History can be told in two ways. It can be told in an academic style, via a classroom lecture or a textbook. Or, it can be told in a funny manner that teaches the audience without the dry feeling of an academic setting.
Drunk History premiered in 2013 and has been a staple on the channel’s schedule ever since. Hosted by series co-creator Derek Waters, each episode tells the story of a specific moment in history told from the perspective of a narrator who is just a little too inebriated.
I think this television program is absolutely brilliant. It is a history lesson that makes the audience laugh and learn at the same time. I can’t think of a better way to tell the story of humanity.
There is nothing like a loving roast from a friend.
The Comedy Central Roast series takes the concept of a loving roast from a friend and multiplies it times 100.
Airing annually on Comedy Central since 2003, somewhere between eight and ten friends/colleagues/family/random comedians are brought in to roast the subject of the evening. The jokes often border on dirty and/or inappropriate, leaving the audience and the attendees in stitches.
I personally love these roasts. They are gut-bustingly funny and honest in a way that only this program can be.
Parody, when done well, can illuminate the reality of a world that is almost too perfect.
Drawn Together aired on Comedy Central from 2004-2007. A sort of animated The Real World, the characters come from different cartoon genres. There is the super hero, the Disney-esque Princess, the chiseled hero from an action cartoon, etc. But, the different between these characters and their stock character predecessors that audiences have gotten used to watching.
Though it only lasted three seasons, Drawn Together was perfection while it was on the air. It took the the cartoon characters that we know and love and turned them on the head. It was funny, slightly sarcastic and perfectly mocked the genre in which it is based on.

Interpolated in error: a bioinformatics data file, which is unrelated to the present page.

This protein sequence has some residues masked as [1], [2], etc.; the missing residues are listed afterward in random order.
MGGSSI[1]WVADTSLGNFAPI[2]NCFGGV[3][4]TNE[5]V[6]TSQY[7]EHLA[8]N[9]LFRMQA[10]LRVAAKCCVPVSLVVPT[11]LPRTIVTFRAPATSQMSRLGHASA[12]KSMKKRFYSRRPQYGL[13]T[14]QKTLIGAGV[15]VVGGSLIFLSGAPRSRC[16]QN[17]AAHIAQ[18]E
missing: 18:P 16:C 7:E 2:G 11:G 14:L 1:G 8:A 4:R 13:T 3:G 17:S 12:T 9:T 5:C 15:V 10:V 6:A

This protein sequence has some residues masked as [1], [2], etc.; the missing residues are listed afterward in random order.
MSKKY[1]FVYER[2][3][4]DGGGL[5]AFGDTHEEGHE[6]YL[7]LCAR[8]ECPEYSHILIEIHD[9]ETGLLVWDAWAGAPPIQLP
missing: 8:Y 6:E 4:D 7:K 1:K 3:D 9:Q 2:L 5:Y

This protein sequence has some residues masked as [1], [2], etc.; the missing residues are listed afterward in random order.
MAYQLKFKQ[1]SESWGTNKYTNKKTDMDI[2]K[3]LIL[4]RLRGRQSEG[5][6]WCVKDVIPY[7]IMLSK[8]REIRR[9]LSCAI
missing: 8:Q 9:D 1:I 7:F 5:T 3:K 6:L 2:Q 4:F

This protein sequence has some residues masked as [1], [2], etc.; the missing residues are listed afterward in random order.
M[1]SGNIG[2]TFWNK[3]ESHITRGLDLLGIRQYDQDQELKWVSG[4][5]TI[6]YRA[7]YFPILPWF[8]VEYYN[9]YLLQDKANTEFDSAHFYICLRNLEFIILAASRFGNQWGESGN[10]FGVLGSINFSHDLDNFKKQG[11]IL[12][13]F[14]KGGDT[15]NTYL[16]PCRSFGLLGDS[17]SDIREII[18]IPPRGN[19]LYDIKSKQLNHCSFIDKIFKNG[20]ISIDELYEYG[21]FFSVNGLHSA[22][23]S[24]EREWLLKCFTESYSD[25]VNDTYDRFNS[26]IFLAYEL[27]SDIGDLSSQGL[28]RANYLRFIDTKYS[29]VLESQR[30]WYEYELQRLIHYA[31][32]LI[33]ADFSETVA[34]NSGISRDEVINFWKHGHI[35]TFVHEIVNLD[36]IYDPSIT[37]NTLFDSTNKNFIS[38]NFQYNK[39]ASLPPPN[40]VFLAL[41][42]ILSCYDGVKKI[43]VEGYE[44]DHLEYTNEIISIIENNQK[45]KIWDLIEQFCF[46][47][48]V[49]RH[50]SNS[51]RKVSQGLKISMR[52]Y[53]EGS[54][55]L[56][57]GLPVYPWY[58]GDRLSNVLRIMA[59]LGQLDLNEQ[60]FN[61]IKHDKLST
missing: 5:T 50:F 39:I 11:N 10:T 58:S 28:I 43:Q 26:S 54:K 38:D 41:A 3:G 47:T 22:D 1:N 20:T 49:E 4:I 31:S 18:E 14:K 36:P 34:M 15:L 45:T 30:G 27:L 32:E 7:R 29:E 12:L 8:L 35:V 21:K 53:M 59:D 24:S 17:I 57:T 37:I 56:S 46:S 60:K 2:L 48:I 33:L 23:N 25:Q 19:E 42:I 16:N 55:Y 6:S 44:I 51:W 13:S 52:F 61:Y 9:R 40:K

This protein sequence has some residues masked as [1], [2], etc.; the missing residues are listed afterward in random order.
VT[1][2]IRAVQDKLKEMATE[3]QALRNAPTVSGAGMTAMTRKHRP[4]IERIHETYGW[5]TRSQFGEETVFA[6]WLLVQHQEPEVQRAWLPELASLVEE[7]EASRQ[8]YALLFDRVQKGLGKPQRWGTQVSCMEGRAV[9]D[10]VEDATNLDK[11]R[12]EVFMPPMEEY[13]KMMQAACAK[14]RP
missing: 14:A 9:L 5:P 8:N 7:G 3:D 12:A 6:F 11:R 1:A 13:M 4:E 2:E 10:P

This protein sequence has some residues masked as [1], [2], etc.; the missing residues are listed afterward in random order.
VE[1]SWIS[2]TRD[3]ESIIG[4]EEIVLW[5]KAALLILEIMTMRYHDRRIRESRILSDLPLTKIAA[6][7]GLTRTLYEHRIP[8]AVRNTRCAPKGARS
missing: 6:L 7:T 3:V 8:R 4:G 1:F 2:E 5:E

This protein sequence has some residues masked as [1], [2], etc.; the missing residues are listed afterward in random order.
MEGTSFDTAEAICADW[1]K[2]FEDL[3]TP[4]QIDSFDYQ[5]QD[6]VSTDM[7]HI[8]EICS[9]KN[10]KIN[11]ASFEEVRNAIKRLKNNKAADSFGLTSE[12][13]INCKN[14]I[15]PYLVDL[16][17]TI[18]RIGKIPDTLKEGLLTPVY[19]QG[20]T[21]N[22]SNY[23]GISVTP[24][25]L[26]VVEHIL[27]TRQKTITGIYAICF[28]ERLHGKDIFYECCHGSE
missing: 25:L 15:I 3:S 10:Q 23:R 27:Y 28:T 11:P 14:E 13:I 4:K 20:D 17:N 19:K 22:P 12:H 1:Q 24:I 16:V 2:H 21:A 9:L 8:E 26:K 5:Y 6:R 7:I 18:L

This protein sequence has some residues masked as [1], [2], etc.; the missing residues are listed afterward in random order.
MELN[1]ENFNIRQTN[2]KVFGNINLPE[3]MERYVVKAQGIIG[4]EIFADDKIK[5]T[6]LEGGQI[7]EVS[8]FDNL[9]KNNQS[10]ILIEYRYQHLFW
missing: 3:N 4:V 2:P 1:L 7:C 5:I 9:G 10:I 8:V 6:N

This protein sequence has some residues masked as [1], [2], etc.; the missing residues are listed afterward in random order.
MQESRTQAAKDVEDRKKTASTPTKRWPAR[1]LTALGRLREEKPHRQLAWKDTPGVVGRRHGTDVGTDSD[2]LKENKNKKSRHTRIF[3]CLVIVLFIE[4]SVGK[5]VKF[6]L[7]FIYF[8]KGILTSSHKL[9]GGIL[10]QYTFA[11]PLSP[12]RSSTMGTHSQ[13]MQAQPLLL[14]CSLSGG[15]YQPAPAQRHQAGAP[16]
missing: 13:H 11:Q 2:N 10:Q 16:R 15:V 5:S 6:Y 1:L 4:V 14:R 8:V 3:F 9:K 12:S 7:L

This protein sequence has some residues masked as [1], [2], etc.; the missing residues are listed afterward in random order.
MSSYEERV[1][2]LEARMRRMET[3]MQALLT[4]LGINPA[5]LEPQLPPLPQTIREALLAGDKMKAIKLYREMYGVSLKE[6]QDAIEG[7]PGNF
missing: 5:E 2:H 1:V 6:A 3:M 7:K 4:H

Let’s face it, the news can be dull at moment. But comedy has a way of elevating the news by making us laugh and making us think.
The Daily Show premiered in 1996 on Comedy Central and has been a staple of the channel since then. Originally hosted by Craig Kilborn, then by Jon Stewart and currently by Trevor Noah, The Daily Show is is part news program and part stand up comedy routine.
The thing that I love about The Daily Show is that it speaks to the viewer who is bored or turned off by traditional news outlets, but still wants to be in the know about what is happening in the world.
The premise of the book is that the fictionalized version of you know who has decided to put his Presidential Archive together while he is still in office. The premise of the book is a series of satirical and fictional interviews and recordings taking the reader from his early days in Queens to his current position as President Of The United States.
Written in the same voice that Anthony Atamanuik uses on The President Show, this book is hilarious. It also helps the reader, at least from my perspective, to release any tension or anxiety they may have about you know who.
An extreme comment from an adult can often cause controversy. An extreme comment from a child can often makes the adults stop and think.
South Park premiered in 1997 and has yet to leave the air. Airing on Comedy Central and created by Trey Parker and Matt Stone, the focus of the show is four foul-mouthed 4th graders living in fictional South Park, Colorado. Stan, Kyle, Eric and Kenny go on out there adventures. While going on these adventures, they come into contact with a variety of other characters who only add to the hilarious and sometimes contentious situations.
I’m not a huge fan of South Park, but I can appreciate show’s impact. It’s nice to see a television program take on cultural and political issues in a way that points out the hypocrisy without hitting the viewer over the head while making them laugh.